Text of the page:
I suppose you could argue that many classic horror movies are pretty religious - Frankenstein is about a scientist who tampers with God's forbidden knowledge and pays the penalty - Dracula is awash in religious symbolism; The Exorcist is seen by many as a serious comment on Possession by Demons - Yet The Walking Dead also has this religious element...and then some! Boris Karloff plays John Elman, a former convict just out of prison for accidentally killing a man. Elman, a musician, is promptly stitched up by gangsters for the murder of the judge who sent him down, removing the judge's threat to their criminal activities. He walks the last mile to the electric chair proclaiming his innocence. However medical researcher Dr. Beaumont (Edmund Gwen) restores Karloff to life with the aid of the Lindburgh Heart, a real device from the 30s that Charles Linburgh co-designed in the hope it would lead to mechanical heart replacements.

    Elman has suffered a blood clot which has affected his memory, yet strangely he seems to know everything the guilty men did, and sets out to confront those responsible.

    And here is the crux - Karloff does not hunt these men down like some mad zombie, he merely appears to each and questions them as to their actions, and through their own fear they each die. The whole theme of the movie is the vengeance of a higher power using Elman as his agent.

    The movie is a watchable and atmospheric little thriller, with Karloff giving a strangely moving performance. Director Michael Curtiz, here making his third horror movie after Dr. X and Mystery Of The Wax Museum, delivers another good addition to these films. If you expect Karloff in monster mode you'll probably be disappointed, but The Walking Dead is interestingly different to the usual horror fare, and well worth a look.
  • Michael Curtiz directed this odd combination of gangster and horror films for Warner Bros. Karloff is a minor gangster released from prison who is framed and executed for murder. He's brought back to life when his name is cleared and confronts each of the men who framed him with his knowledge from beyond the grave. The execution scene is absolutely excruciating, as the only witnesses to the crime try to get the corrupt governor to call in a pardon while the music-loving Karloff walks to the electric chair, accompanied by a cello.
  • Excellent little horror film directed by the amazingly talented Michael Curtiz, the same man who would later give up Casablanca amongst many other classic films.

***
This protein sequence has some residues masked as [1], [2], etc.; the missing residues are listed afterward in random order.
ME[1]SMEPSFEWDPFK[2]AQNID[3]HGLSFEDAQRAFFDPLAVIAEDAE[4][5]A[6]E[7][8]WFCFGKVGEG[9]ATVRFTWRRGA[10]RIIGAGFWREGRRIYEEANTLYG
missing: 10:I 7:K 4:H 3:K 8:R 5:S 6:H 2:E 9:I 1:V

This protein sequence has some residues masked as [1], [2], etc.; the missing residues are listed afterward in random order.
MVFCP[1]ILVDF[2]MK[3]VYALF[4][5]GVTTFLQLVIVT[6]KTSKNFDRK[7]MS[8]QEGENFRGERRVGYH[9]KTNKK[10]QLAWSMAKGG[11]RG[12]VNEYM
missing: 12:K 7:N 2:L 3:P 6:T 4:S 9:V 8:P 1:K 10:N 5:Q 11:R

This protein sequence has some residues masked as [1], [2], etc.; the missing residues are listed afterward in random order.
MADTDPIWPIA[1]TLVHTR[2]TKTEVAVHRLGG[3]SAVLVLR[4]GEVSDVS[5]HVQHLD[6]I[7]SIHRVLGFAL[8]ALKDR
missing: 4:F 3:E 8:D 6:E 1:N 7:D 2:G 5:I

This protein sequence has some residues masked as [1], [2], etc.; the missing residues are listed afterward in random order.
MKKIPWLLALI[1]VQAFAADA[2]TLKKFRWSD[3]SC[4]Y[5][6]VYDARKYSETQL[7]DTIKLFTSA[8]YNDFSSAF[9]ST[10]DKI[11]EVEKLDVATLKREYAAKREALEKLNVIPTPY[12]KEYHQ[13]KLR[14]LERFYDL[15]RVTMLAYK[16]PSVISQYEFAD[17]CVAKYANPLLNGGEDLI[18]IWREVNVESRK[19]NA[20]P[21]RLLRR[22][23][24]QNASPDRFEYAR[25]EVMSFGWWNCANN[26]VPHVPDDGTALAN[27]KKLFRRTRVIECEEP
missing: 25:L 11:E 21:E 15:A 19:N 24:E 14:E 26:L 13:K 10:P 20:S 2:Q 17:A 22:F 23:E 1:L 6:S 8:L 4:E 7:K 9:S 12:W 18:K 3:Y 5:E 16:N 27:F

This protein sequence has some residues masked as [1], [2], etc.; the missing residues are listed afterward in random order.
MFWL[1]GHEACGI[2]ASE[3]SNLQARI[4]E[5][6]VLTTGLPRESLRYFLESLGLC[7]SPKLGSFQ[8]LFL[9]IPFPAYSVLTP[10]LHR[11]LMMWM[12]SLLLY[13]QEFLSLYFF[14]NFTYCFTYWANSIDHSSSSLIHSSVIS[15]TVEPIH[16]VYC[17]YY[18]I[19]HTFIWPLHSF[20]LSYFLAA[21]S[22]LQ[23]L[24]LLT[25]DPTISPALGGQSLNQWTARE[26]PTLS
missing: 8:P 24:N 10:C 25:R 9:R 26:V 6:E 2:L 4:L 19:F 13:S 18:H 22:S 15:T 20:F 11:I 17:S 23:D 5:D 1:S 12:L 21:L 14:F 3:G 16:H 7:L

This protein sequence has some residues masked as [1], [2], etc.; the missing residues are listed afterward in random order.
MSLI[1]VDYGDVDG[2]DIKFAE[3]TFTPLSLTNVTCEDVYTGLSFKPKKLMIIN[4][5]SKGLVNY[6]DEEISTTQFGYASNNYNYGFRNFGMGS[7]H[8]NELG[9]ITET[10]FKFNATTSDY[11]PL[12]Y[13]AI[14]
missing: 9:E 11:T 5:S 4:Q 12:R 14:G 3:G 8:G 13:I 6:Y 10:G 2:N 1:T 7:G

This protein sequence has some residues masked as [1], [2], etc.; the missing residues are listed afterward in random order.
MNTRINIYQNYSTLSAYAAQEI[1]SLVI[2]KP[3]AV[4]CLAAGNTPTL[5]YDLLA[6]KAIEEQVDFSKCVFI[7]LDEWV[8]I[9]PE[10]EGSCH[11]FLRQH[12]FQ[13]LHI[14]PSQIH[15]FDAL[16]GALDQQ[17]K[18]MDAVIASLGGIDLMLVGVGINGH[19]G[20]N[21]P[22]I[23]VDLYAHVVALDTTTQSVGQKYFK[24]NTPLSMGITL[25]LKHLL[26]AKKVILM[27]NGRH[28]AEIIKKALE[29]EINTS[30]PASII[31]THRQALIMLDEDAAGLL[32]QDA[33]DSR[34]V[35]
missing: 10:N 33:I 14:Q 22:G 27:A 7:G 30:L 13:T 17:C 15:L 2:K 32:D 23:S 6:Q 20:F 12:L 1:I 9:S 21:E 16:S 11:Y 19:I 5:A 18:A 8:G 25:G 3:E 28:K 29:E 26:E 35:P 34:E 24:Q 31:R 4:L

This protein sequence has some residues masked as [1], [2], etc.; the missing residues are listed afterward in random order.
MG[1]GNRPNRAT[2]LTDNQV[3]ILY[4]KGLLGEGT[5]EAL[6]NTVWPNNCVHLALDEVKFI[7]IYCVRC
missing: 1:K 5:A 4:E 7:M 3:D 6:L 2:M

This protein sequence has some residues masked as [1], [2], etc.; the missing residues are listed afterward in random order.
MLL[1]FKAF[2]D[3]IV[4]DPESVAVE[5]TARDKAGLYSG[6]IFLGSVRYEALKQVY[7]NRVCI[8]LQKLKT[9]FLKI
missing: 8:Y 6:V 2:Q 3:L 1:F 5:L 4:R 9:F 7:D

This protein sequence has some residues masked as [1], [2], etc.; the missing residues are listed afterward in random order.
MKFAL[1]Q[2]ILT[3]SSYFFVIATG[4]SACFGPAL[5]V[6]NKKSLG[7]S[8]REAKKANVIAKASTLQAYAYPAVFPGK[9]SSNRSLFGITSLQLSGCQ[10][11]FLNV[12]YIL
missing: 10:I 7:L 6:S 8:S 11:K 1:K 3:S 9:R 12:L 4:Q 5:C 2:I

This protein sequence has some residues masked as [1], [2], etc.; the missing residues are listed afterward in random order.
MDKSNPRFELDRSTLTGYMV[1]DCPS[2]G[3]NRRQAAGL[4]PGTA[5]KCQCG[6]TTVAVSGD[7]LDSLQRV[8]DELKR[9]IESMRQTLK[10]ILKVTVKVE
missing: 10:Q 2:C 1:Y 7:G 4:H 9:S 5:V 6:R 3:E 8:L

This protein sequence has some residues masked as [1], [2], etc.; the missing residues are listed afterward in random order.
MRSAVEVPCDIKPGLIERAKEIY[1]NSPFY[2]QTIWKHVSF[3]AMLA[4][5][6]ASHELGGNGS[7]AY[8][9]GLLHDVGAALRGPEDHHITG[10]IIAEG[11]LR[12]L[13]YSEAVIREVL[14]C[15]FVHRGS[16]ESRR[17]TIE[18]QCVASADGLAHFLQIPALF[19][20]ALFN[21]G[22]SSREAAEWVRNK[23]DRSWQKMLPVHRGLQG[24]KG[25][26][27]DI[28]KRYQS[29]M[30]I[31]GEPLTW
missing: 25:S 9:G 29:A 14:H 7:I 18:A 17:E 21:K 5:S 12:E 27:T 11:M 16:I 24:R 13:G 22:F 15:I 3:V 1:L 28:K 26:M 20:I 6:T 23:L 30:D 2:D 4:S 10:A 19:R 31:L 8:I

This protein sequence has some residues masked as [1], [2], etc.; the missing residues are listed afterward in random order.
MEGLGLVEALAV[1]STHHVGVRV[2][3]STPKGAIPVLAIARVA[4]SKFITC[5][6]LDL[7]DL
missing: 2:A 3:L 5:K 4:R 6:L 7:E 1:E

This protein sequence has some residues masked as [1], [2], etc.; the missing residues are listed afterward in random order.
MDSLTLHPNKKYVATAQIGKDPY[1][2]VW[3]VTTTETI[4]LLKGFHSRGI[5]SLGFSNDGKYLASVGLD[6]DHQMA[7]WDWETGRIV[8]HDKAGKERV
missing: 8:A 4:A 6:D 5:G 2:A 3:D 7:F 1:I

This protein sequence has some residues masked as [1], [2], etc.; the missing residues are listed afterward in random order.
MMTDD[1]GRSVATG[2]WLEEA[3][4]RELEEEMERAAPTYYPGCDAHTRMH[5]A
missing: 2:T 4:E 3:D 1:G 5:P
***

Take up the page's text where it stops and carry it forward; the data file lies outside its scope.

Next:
The story is a genre mashup of gangster and horror and at only about 1 hour 5 minutes, there isn't much time to lag. With such a skilled eye behind the camera, we are treated to a film that does not bore.

    Boris Karloff is the star and he does such a great job of bringing fright to the picture. For someone interested in the acting of Karloff or the films of Curtiz, this is a must see!

    7.0 / 10

    --A Kat Pirate Screener
  • Warning: Spoilers
    A Film starring the great Boris Karloff, directed by "Casablanca" director Michael Curtiz - Is there anything else a Classic Horror lover could desire? "The Walking Dead" of 1936 is one of a handful of Warner Horror films from the 30s, and indeed a very original one. The film, which is a mixture of gangster film (in the first half) is only 70 minutes long. Even though the entire cast deliver solid performances, this is mainly a Karloff one-man-show, simply due to this brilliant Horror icon's unique charisma and incomparable talent for eeriness. As far as I am concerned, Karloff is not only one of the all-time Horror greats, but generally one of the greatest actors in motion picture history, and "The Walking Dead" is yet another proof of this brilliant man's greatness. Apart from the great Karloff, the film is highly atmospheric and well-shot in dark eerie tones.

    After a gangster gets sentenced to a 10-year prison sentence, a group of fellow mobsters lead by the lawyer Nolan (Ricardo Cortez) decide to have the Judge killed. In order to prevent being charged for their crime, they frame the naive musician John Ellman (Boris Karloff) for the murder. Ellman, who had been sent to prison by the judge once, is subsequently brought to trial, sentenced to death, and executed on the electric chair. When his innocence is proved minutes after his death, Ellman is resurrected by the ingenious scientist Dr. Beaumont, who has resurrected dead animals before...